Heart transplant

Metro Detroit woman receives heart transplant and with it a second chance: ‘Scars are stories’

More than one in three women live with some form of cardiovascular disease.

Last year, Local 4 told you the story of Kristy Sidlar. She looked like the picture of health, but she was actually fighting for her life.

Read: Michigan woman’s story highlights serious heart health risks for women

Sidlar was an athlete from an early age. At the age of 31, she collapsed while on a bike ride and was diagnosed with a condition that prevented the right side of her heart from beating effectively.

After 20 years of living with limitations and five years of heart failure, Sidlar finally got the call she was waiting for. On March 11, 2021, Sidlar got a new heart.

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“I was up and walking on the third day. I was up the stairs on the fourth day and was out of the hospital in eight days, so I was much better than I expected,” Sidlar said.

Before the transplant, her heart was not pumping properly. She said her heart wasn’t working so everything was flowing through her organs.

“I would do a few miles, a pretty slow walk, with my husband and I would have to stop probably six, seven times,” Sidlar said.

After the transplant, she was able to start running.

“Absolute tears of joy. And just that feeling, not only of accomplishment, but I was given that ability and that second chance to do something that I had been unable to do for two decades,” Sidlar said.

Sidlar ran a 5K on the sixth anniversary of his transplant. She is now training for a triathlon.

“I’ve now been given that back in my life and there’s no way to say thank you for that,” Sidlar said.

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She hasn’t had the chance to meet her donor’s family yet, but they are never far from her thoughts.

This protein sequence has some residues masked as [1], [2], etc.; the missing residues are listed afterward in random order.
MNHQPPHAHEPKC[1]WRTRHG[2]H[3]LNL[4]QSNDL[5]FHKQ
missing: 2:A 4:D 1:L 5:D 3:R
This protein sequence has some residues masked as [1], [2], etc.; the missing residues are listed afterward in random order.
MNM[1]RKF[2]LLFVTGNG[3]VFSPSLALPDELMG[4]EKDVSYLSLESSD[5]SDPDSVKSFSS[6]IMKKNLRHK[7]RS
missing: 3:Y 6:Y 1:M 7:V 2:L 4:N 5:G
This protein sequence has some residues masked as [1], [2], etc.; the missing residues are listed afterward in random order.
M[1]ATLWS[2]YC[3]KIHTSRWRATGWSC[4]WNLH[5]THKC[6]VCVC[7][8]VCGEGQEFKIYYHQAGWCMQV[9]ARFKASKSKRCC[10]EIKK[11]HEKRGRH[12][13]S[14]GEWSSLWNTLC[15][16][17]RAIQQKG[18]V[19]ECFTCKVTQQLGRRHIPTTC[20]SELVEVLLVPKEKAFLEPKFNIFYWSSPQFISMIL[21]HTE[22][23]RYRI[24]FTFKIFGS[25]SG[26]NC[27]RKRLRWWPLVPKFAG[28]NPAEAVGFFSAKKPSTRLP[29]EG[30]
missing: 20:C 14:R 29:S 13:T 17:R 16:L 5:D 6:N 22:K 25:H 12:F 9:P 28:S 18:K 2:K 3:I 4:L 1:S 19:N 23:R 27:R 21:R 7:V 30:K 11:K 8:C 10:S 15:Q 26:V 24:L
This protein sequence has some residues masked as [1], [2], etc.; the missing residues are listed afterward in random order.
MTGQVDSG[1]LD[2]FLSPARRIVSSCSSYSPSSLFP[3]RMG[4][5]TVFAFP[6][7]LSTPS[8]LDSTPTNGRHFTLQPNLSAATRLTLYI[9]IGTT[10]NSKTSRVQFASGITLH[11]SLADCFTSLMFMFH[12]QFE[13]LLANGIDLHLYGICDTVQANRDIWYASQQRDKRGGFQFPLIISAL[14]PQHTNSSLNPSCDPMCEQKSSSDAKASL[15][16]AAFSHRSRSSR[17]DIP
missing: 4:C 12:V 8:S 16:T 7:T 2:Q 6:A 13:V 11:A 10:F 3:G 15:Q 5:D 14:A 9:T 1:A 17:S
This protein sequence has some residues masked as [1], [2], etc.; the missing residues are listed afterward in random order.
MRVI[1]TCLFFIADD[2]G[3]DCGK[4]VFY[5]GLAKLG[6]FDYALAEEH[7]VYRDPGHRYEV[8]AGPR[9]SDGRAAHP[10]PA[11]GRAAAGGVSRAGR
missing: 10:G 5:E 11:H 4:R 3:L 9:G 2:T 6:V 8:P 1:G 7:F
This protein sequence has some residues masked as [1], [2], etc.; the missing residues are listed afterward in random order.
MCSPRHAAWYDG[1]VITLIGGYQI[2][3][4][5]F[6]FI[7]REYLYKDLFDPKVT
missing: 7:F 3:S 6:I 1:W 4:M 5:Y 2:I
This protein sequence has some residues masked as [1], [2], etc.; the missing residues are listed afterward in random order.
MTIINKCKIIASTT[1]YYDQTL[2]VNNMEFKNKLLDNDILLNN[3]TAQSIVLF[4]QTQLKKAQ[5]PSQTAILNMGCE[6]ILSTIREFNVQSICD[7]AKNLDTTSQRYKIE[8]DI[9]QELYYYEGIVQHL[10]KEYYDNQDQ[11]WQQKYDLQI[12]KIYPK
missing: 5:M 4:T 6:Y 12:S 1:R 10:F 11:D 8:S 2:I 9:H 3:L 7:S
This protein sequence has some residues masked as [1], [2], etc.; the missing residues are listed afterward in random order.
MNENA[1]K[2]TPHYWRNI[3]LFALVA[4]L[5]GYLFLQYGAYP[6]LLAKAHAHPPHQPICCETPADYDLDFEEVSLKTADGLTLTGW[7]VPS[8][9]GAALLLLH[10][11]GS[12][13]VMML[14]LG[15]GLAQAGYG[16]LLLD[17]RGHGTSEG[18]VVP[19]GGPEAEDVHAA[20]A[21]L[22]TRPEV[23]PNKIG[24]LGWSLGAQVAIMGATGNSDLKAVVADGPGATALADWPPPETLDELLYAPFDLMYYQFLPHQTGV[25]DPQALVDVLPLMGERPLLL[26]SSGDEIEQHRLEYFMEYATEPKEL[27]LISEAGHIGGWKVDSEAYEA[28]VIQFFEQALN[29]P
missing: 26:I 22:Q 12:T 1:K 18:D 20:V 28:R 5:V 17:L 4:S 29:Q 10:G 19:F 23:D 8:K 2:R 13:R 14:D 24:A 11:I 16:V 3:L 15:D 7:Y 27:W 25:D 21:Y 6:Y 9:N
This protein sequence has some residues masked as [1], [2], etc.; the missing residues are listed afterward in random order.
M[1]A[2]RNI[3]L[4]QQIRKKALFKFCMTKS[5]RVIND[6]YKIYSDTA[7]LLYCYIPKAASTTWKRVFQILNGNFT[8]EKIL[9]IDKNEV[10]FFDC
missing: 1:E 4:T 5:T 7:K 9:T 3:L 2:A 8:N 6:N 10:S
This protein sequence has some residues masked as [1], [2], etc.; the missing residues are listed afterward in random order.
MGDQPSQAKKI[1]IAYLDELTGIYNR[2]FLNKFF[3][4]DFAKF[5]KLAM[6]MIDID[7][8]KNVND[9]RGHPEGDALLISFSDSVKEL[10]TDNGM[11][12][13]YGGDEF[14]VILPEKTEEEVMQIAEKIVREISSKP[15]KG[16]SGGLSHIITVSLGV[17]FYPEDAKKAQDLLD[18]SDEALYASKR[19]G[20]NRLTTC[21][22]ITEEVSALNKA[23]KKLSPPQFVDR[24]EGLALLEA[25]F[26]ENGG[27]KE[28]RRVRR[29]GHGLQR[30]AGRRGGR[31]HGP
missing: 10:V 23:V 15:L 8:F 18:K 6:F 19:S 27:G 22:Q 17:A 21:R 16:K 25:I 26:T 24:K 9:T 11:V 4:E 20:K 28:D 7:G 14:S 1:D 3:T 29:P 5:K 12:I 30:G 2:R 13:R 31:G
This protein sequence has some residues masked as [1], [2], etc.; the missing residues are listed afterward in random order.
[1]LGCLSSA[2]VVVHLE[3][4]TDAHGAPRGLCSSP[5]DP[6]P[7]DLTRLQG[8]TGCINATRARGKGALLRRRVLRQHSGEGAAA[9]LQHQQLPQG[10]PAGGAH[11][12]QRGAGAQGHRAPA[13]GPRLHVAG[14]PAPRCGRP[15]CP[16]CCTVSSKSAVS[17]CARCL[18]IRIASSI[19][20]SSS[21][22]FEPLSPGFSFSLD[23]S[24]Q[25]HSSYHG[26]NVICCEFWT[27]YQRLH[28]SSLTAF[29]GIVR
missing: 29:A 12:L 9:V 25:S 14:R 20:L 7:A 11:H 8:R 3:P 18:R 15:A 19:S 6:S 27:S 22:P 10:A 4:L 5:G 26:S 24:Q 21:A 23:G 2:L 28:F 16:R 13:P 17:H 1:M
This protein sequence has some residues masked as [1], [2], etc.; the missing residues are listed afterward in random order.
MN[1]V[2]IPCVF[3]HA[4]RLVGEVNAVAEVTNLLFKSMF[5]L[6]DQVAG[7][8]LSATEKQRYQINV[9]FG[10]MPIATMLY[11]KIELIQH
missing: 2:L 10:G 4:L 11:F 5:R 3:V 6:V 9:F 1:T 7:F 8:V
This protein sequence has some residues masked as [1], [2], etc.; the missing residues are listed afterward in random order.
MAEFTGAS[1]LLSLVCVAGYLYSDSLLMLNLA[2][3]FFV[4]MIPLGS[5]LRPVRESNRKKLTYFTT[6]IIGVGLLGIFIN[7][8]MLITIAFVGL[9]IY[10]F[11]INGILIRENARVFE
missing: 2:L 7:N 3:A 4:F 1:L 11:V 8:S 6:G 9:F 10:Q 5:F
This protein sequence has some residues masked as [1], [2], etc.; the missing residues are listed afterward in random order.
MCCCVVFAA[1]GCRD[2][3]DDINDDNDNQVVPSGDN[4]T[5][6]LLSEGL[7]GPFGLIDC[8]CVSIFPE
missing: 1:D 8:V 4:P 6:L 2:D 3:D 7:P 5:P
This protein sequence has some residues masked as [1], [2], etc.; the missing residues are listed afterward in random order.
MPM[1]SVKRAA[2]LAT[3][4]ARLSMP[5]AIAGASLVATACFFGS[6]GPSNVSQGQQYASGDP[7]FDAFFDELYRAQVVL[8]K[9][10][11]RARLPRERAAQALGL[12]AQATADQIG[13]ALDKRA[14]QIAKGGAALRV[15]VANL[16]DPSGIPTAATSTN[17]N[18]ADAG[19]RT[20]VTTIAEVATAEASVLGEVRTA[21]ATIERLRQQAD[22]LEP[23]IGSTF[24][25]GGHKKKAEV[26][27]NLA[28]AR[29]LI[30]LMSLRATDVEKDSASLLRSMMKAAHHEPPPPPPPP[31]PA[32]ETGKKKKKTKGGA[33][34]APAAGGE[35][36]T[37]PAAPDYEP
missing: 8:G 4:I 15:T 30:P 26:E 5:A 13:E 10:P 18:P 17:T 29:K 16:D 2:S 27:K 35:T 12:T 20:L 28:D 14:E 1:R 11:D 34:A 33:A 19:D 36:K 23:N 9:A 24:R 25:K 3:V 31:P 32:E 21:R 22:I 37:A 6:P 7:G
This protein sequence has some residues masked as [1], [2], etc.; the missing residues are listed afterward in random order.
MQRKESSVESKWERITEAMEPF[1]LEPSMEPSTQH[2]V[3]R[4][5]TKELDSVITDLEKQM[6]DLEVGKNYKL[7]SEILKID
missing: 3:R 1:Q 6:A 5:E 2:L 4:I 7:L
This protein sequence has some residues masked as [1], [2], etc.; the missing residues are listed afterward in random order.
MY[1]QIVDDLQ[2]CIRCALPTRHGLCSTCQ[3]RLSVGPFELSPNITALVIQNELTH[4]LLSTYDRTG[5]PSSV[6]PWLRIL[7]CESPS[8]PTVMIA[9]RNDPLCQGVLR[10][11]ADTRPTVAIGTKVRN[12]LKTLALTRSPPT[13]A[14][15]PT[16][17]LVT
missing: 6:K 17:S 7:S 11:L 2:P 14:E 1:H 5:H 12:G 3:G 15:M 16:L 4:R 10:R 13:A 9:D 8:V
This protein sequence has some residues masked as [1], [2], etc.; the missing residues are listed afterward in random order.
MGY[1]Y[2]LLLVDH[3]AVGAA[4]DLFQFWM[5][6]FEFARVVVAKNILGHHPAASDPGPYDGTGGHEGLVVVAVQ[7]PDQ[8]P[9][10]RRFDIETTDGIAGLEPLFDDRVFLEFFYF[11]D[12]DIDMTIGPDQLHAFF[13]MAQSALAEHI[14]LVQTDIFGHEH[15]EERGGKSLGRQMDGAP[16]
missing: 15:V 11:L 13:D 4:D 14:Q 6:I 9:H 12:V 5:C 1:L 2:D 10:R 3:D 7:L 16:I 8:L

“I literally put my hand over my heart every day and thank and thank this family,” Sidlar said. “I received the present from a 37-year-old woman. I don’t know his situation. I don’t know where she lives. Oddly enough, I really want to know his birthday. I really want to be able to honor him that day, but I honor him every day.

Sidlar has written a book, sharing her story and the lessons she learned about health, wellness, and life’s challenges.

“I like to say, ‘scars are stories.’ The scars made me realize that what could be an ugly thing, really has an opportunity to be something much more positive. What if we could just take some of these stories and turn them upside down and let them give us life. hope for the future. I think that’s just something I’ve learned along this journey,” Sidlar said.

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It is a journey with a new road to travel.

“It’s an amazing second chance. We’re called Kristy 2.0 and I live it every day,” Sidlar said.

Sidlar’s book is titled “Change of heart: my journey of transplantation, revelation and transformation.“He is due out on March 11, the first anniversary of his transplant. Click here to find out more about his book.

Click here to buy tickets for the “2022 Metro Detroit Go Red for Women Experience” on Friday, February 25, 2022. Click here to join the Michigan Organ Donor Registry.

Read: Complete coverage of Heart Month

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